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Original research
One-stop shop for variceal surveillance: integration of unsedated ultrathin endoscopy into the routine clinic visit

Abstract

Background The endoscopic appearance of oesophageal varices determines the need for prophylaxis. However, as the point prevalence of varices is low (25%), the majority of surveillance endoscopies are unnecessary and costly. Narrow diameter,ultrathin (UT) endoscopes are more tolerable than conventional upper gastrointestinal (UGI) endoscopes and can be used without sedation. We hypothesised that unsedated UT endoscopy for variceal surveillance could be implemented during the routine outpatient clinic visit allowing accurate diagnosis of varices and the timely provision of prophylaxis.

Methods Patients with cirrhosis awaiting surveillance endoscopy were identified. UT endoscopy was scheduled during routine clinic review at the same time as ultrasound surveillance for hepatocellular carcinoma. UGI endoscopy was performed unsedated using the E.G Scan II disposable endoscope. Varices were graded using the modified Paquet classification. Video recordings of procedures were reviewed by blinded assessors and agreement was assessed using the kappa statistic.

Results 40 patients (80% male) underwent unsedated UT endoscopy. All procedures were successful and tolerated well in 98% of cases. Median procedure time was 2 min (IQR 1–3). Varices were found in 37.5% (17.5% grade 1 and 20% grade 2). Patients with grade 2 varices were prescribed non-selective beta blockers at the clinic appointment. Kappa statistic for the finding of any varices was 0.636 (p=0.001) and 0.8–1.0 for diagnosis of grade 2 varices (p<0.0001).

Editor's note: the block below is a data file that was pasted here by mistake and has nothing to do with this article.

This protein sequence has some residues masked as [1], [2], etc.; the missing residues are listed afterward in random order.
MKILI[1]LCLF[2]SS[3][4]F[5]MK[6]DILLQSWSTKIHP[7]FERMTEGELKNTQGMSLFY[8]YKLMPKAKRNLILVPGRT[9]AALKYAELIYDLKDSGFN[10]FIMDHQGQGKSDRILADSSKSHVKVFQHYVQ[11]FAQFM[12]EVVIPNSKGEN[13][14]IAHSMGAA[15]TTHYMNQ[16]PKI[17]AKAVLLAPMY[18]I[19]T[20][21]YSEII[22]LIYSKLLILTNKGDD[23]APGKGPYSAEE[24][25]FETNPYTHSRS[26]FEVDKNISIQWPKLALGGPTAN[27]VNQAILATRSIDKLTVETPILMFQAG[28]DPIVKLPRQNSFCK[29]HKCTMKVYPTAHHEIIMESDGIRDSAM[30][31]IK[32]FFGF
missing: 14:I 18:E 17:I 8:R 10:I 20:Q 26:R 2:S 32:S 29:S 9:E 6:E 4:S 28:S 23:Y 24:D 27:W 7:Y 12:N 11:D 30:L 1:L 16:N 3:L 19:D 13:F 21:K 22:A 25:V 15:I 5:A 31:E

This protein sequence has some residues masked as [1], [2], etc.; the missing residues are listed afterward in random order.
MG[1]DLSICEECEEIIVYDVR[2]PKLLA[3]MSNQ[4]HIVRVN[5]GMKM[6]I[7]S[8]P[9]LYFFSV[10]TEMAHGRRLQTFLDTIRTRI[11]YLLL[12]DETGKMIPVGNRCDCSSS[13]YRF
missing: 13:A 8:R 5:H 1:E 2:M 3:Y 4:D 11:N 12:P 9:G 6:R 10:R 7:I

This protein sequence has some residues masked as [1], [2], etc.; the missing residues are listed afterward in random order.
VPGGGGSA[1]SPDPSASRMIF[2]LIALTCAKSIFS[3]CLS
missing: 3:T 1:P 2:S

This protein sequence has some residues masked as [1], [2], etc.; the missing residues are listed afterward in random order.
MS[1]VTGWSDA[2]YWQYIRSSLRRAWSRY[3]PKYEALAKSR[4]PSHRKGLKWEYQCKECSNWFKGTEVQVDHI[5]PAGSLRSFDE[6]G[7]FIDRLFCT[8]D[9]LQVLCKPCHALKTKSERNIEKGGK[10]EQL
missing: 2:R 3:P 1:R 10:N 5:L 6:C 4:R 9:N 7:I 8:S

Conclusions Outpatient unsedated ultrathin endoscopy in patients with cirrhosis is accurate, safe and feasible. This integrative care model is convenient, particularly for regional communities, and is likely to result in significant cost savings associated with variceal surveillance.

  • cirrhosis
  • clinical decision making
  • endoscopy
  • oesophageal varices
  • health economics

Data availability statement

Data are available upon reasonable request. Deidentified participant data are stored securely on a password-protected hospital network computer. Requests for data acquisition can be made to JO’B, ORCID identifier 0000-0003-3400-2816. There are no additional statistical analysis plans.

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